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Cold, Flu, & Cough Health Center

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Coughs Can Last About 2 Weeks

WebMD Health News
Reviewed by Laura J. Martin, MD

Jan. 14, 2013 -- Just how long should that pesky cough last?

The answer, according to most doctors, is close to 18 days. Yet many people with a cough get antsy after about five to nine days, a new study shows.

Coughs last for longer than we think they do,” says researcher Mark H. Ebell, MD, a family doctor at the University of Georgia in Athens. “People think it should be over in a little over a week, but the reality is that a cough is more likely to last two weeks.”

In the study, researchers asked 500 adults from Georgia how long a cough should last in different situations, such as with a fever or without. They compared these answers to those found in the medical literature.

Bottom line: There is a disconnect between how long people think a cough should last and how long it actually does. The findings appear in the January/ February issue of the Annals of Family Medicine.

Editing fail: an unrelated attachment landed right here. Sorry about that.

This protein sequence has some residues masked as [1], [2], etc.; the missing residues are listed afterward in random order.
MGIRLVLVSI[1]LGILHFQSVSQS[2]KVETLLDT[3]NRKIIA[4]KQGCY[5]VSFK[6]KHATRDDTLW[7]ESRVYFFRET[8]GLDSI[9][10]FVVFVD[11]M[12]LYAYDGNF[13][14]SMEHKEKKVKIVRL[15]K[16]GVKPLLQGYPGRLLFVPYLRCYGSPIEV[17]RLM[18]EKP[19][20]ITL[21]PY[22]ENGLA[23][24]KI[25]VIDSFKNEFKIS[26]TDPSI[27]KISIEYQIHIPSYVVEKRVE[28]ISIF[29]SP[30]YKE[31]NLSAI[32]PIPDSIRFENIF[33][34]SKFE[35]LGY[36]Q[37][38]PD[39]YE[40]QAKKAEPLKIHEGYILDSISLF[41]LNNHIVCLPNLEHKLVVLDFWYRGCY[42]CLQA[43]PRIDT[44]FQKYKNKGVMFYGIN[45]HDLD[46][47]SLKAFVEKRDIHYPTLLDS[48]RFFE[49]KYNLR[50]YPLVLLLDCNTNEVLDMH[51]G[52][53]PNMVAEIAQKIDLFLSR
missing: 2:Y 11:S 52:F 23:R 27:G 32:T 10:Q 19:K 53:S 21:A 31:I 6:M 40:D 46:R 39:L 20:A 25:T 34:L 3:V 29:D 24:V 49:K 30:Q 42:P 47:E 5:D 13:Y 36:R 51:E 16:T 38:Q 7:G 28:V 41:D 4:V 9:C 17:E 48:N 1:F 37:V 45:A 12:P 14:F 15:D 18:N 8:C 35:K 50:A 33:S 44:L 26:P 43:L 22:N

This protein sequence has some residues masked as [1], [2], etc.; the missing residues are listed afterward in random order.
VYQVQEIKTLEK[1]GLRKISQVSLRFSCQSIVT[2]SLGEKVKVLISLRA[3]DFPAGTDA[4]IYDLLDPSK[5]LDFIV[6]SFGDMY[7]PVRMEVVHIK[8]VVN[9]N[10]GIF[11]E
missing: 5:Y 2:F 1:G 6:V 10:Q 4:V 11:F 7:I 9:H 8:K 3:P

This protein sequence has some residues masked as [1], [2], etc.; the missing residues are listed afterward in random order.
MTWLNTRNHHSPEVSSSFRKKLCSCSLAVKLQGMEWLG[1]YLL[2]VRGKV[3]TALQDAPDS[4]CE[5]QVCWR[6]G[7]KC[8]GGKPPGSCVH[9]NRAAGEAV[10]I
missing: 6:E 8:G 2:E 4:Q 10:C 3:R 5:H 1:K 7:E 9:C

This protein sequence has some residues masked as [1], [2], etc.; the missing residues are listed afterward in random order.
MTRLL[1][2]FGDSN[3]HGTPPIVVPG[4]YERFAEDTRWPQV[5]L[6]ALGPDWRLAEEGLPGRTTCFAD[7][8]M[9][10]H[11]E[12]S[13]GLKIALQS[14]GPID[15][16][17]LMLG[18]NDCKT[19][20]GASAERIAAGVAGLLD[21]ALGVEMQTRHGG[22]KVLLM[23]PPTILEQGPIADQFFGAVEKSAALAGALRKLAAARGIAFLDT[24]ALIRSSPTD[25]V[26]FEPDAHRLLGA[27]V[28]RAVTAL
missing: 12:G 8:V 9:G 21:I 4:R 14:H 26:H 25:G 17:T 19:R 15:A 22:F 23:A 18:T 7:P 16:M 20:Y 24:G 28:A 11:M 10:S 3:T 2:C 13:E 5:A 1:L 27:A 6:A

Antibiotics Don’t Help Most Coughs

People in the study who had previously taken antibiotics for a cough were more likely to believe that antibiotics are always helpful for cough. But antibiotics don’t treat viruses, and using them when they are not needed can lead to antibiotic resistance.

Although people who received antibiotics for a cough due to a cold virus after seven days may feel better, it is often just the cough getting better on its own. “People may think it worked, but it is really just the natural history,” Ebell says.

Still, there are some red flags that a cough may be caused by something more serious than a virus.

These include coughs accompanied by:

  • Brown or bloodied sputum
  • Fever
  • Chills
  • Body aches
  • Sudden onset of symptoms
  • Shortness of breath
  • Wheezing
  • Hoarseness
  • Trouble swallowing

People with chronic lung diseases such as asthma should also take their coughs more seriously.

“Coughs lasting 10 days or thereabouts are pretty normal,” says Henry Milgrom, MD. He is a professor of pediatrics at National Jewish Health in Denver. Still, he says, “we don’t want to miss something that is infectious and treatable. Somebody who has a cough that is productive and a fever may have pneumonia or sinusitis or another treatable infectious disease that we would want to address quickly.”

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